Four times during his clinical practice, he was listed in the annual America’s Top Doctors guide.
Dr. Rahn is nationally recognized for his work on workforce shortages in the health professions. He is a member of the Association of Academic Health Centers and led the AAHC Health Workforce Shortages Advisory Committee.
He is a member of the Arkansas State Chamber of Commerce, serves on the Fifty for the Future Board, and serves on the Governor’s Advisory Council on Medicaid Reform.
A native of Pennsylvania, Dr. Rahn and his wife, Lana, have three children and two grandchildren.
I. Dodd Wilson led UAMS through a period of growth and success unprecedented in its 130-year history. During his time as chancellor more than $460 million in construction was completed, bolstering the main campus in Little Rock as well as UAMS resources around the state. The campus expansion was highlighted by the 2009 opening of a 540,000-square-foot hospital that replaced an outdated 1950s-era facility.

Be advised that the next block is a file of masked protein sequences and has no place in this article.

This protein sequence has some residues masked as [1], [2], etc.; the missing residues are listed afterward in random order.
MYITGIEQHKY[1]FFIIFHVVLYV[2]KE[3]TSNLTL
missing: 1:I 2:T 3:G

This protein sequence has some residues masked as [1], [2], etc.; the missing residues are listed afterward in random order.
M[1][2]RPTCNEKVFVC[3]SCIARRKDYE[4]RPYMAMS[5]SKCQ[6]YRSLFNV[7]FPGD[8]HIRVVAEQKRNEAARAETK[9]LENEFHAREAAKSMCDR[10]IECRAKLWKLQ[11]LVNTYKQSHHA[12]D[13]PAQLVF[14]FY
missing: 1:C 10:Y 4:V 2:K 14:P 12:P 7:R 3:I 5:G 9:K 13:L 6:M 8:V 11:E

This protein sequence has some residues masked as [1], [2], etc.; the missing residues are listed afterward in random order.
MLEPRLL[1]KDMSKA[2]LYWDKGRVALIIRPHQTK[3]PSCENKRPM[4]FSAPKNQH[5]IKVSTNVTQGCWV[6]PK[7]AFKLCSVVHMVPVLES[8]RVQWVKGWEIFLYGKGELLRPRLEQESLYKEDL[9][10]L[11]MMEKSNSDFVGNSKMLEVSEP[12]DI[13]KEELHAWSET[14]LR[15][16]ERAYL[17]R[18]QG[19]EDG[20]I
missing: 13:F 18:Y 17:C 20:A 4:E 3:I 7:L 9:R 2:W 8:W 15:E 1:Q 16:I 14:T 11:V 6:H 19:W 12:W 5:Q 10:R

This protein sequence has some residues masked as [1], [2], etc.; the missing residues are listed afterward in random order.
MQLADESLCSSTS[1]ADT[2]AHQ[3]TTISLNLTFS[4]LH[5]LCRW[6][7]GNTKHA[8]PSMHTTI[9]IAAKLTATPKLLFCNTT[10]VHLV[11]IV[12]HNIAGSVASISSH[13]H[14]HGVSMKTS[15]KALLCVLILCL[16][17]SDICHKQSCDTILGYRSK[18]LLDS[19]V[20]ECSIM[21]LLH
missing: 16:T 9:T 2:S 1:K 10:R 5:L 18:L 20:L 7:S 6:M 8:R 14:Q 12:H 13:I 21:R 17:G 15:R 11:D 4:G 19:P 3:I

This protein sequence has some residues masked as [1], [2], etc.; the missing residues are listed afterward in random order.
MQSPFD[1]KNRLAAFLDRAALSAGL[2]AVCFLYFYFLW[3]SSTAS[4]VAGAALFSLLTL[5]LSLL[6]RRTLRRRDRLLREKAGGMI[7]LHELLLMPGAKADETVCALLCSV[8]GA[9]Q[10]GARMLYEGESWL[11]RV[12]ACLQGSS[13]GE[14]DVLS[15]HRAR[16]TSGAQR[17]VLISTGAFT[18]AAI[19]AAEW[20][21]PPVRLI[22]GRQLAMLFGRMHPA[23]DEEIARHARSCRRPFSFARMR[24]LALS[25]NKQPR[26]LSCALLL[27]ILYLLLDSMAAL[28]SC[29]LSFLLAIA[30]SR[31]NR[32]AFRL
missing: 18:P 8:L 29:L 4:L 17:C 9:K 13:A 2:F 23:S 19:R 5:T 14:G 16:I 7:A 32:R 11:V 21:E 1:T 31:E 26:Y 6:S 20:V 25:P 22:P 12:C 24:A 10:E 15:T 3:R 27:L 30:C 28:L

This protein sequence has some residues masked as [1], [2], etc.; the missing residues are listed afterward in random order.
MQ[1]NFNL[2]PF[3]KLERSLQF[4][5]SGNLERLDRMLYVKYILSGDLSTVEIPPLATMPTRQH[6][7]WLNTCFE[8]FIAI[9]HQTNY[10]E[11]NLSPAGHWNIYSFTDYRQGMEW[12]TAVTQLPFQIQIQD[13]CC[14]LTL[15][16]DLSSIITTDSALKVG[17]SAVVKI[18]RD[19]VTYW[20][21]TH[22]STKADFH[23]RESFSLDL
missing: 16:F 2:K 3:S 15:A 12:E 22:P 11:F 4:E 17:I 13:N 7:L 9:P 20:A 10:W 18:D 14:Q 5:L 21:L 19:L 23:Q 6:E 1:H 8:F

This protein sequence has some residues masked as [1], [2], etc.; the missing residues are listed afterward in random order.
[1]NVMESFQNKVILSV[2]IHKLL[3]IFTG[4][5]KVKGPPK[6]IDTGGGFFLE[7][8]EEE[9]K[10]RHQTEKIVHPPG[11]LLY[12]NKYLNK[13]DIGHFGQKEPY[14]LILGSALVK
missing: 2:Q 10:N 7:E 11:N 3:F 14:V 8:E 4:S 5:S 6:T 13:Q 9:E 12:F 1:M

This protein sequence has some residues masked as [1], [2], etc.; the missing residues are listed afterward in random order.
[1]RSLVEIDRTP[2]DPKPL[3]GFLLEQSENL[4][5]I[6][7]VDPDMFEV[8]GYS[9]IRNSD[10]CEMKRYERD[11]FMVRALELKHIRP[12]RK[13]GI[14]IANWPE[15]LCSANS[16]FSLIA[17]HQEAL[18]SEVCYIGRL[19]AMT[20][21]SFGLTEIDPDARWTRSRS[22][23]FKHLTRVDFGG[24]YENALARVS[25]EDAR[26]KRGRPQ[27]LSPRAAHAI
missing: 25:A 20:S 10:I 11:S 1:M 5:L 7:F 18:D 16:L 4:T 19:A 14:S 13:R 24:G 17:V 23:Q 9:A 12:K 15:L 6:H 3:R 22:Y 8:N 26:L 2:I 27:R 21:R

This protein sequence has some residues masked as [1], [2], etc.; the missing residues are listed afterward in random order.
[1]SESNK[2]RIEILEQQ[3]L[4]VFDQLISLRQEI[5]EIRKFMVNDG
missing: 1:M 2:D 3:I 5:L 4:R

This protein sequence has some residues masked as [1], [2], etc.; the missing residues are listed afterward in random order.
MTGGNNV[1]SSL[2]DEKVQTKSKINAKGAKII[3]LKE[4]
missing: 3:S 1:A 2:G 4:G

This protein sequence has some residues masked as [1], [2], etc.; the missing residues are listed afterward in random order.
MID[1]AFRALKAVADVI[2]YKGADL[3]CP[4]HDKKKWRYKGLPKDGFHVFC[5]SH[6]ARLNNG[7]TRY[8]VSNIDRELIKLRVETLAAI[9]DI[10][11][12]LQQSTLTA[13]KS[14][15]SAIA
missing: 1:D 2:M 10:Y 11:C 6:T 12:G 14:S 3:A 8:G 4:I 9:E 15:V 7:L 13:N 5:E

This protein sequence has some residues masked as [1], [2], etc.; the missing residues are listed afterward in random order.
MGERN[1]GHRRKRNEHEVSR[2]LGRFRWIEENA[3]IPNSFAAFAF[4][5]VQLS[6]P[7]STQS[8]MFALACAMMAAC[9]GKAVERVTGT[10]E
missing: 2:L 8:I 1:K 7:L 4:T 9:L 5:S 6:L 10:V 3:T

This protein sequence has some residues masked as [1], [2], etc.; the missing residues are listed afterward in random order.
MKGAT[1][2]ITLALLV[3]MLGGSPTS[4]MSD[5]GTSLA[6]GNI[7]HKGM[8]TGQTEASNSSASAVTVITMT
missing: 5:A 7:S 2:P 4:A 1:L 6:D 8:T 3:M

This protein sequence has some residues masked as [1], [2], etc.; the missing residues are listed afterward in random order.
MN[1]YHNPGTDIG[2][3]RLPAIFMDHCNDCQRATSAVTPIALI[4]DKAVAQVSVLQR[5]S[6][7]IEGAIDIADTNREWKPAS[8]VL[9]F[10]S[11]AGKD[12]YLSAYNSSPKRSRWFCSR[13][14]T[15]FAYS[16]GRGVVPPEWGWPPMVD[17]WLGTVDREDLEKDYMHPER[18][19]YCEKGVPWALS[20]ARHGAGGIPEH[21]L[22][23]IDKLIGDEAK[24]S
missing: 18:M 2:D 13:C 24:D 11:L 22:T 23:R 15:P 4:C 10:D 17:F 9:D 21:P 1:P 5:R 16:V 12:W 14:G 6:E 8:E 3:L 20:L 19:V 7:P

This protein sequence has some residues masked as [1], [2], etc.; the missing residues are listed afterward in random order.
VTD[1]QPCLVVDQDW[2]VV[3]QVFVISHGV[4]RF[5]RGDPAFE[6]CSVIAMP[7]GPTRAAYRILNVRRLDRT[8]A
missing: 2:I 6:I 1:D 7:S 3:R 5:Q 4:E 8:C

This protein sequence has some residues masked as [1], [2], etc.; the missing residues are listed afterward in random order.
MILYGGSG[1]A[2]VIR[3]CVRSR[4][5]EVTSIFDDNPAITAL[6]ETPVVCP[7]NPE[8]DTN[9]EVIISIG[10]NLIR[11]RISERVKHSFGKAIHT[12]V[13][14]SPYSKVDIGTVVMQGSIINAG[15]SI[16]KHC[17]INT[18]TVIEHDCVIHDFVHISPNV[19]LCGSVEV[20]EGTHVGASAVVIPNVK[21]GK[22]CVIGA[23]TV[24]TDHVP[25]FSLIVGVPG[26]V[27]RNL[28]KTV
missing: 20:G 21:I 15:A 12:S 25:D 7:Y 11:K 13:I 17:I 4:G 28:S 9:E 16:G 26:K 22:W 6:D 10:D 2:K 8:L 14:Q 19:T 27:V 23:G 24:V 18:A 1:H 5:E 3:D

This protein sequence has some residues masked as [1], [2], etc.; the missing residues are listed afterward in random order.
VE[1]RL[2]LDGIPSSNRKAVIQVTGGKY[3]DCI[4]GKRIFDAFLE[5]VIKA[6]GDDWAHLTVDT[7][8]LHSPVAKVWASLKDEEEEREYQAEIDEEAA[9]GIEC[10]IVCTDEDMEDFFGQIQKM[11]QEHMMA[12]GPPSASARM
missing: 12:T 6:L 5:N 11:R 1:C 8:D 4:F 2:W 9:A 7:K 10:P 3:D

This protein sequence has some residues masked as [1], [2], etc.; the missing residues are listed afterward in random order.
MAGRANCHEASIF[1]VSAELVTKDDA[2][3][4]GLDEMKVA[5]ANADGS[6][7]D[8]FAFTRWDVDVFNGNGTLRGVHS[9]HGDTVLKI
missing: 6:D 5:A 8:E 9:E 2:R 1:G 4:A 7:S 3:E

During Wilson’s tenure, the Fay W. Boozman College of Public Health was established while enrollment increased in all UAMS colleges and its graduate school. Enrollment grew 50 percent during Wilson’s time as chancellor, reaching 2,775 students in 2009. To allow continued enrollment growth at a time of high demand for health care professionals, Wilson strongly advocated a satellite campus for UAMS. The first students at the UAMS-Northwest campus in Fayetteville arrived in 2009.
Research funding increased to record levels during Wilson’s tenure with nationally funded research topping $60 million annually. That figure was boosted in 2009 by the largest research grant received to date by UAMS, adding nearly $20 million for translating scientific work into new medical treatments more quickly in the UAMS Center for Clinical and Translational Research.
Wilson was named UAMS chancellor in 2000 after serving 14 years as dean of the UAMS College of Medicine. He was named chancellor emeritus by the University of Arkansas Board of Trustees in 2009. The I.Dodd Wilson Education Building opened in 2008.
Harry Ward is credited with leading UAMS’ transformation from a small medical school with a charity hospital to an academic health center and research leader. During 21 years as UAMS chancellor, Ward saw student enrollment nearly double as each college and the area health education centers expanded their education programs.